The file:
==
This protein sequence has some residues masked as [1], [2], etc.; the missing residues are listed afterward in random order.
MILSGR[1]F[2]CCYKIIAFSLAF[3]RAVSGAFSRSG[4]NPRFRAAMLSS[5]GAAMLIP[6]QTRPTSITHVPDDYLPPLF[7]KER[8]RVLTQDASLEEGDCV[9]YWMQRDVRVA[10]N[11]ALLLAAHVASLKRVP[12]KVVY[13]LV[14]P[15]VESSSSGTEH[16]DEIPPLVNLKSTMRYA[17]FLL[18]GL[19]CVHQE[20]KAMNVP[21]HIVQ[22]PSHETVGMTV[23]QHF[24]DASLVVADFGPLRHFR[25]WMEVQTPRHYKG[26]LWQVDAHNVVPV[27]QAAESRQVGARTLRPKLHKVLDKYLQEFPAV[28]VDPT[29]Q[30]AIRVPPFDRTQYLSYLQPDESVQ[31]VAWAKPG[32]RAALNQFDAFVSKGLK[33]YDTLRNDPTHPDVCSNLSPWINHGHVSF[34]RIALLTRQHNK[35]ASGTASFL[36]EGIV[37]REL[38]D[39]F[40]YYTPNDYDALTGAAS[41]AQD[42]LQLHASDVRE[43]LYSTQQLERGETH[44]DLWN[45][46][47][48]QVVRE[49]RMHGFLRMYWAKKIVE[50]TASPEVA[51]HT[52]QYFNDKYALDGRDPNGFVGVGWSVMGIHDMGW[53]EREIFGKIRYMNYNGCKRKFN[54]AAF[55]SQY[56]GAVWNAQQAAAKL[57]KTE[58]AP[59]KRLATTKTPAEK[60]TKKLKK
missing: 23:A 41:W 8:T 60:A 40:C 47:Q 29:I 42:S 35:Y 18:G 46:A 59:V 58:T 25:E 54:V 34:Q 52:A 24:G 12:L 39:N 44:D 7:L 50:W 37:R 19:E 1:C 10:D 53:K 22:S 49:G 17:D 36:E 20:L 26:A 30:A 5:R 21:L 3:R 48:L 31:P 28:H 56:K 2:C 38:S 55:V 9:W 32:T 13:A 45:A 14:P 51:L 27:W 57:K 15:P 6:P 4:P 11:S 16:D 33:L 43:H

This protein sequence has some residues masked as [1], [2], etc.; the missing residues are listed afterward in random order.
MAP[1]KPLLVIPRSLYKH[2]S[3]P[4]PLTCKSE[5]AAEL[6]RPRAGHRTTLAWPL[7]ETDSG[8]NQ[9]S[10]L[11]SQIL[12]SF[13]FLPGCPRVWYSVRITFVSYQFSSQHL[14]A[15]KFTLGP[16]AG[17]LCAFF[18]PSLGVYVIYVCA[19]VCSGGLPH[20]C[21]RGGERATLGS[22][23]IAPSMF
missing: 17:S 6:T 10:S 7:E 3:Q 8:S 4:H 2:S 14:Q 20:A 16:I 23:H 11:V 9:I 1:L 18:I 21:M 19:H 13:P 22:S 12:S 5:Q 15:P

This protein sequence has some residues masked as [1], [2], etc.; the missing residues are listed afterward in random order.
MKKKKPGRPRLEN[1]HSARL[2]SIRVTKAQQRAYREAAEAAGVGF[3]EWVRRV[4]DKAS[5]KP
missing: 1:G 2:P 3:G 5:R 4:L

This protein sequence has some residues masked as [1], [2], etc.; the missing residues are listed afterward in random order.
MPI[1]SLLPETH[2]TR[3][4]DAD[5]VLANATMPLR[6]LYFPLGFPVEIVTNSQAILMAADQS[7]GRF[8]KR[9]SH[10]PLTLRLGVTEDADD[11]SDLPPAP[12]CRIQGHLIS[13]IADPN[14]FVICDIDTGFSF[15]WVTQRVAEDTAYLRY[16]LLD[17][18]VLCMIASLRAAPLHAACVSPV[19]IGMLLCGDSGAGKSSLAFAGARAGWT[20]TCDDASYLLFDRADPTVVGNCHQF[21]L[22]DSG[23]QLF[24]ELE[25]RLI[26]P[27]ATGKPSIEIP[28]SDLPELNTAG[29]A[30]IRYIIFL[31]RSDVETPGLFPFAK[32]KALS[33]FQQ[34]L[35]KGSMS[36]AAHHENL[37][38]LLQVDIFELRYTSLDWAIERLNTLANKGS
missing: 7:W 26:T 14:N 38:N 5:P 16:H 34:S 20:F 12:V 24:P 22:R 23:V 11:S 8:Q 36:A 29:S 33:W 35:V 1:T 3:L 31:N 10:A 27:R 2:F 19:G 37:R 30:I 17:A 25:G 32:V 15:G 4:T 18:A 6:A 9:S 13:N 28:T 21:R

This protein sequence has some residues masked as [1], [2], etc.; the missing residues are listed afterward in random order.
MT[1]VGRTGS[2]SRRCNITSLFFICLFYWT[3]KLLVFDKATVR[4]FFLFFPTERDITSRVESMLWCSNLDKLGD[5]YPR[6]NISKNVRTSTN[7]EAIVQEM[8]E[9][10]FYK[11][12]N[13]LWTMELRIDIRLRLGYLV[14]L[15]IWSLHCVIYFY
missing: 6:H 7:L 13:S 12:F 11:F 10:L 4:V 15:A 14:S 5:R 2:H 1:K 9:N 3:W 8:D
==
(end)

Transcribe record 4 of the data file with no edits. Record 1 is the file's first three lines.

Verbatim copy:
This protein sequence has some residues masked as [1], [2], etc.; the missing residues are listed afterward in random order.
MPI[1]SLLPETH[2]TR[3][4]DAD[5]VLANATMPLR[6]LYFPLGFPVEIVTNSQAILMAADQS[7]GRF[8]KR[9]SH[10]PLTLRLGVTEDADD[11]SDLPPAP[12]CRIQGHLIS[13]IADPN[14]FVICDIDTGFSF[15]WVTQRVAEDTAYLRY[16]LLD[17][18]VLCMIASLRAAPLHAACVSPV[19]IGMLLCGDSGAGKSSLAFAGARAGWT[20]TCDDASYLLFDRADPTVVGNCHQF[21]L[22]DSG[23]QLF[24]ELE[25]RLI[26]P[27]ATGKPSIEIP[28]SDLPELNTAG[29]A[30]IRYIIFL[31]RSDVETPGLFPFAK[32]KALS[33]FQQ[34]L[35]KGSMS[36]AAHHENL[37][38]LLQVDIFELRYTSLDWAIERLNTLANKGS
missing: 7:W 26:T 14:N 38:N 5:P 16:H 34:S 20:F 12:V 24:P 22:R 23:V 11:S 8:Q 36:A 29:S 33:W 35:V 1:T 3:L 31:N 10:A 27:R 2:F 19:G 37:R 30:I 17:A 25:G 32:V 15:G 4:T 18:A 6:A 9:S 13:N 28:T 21:R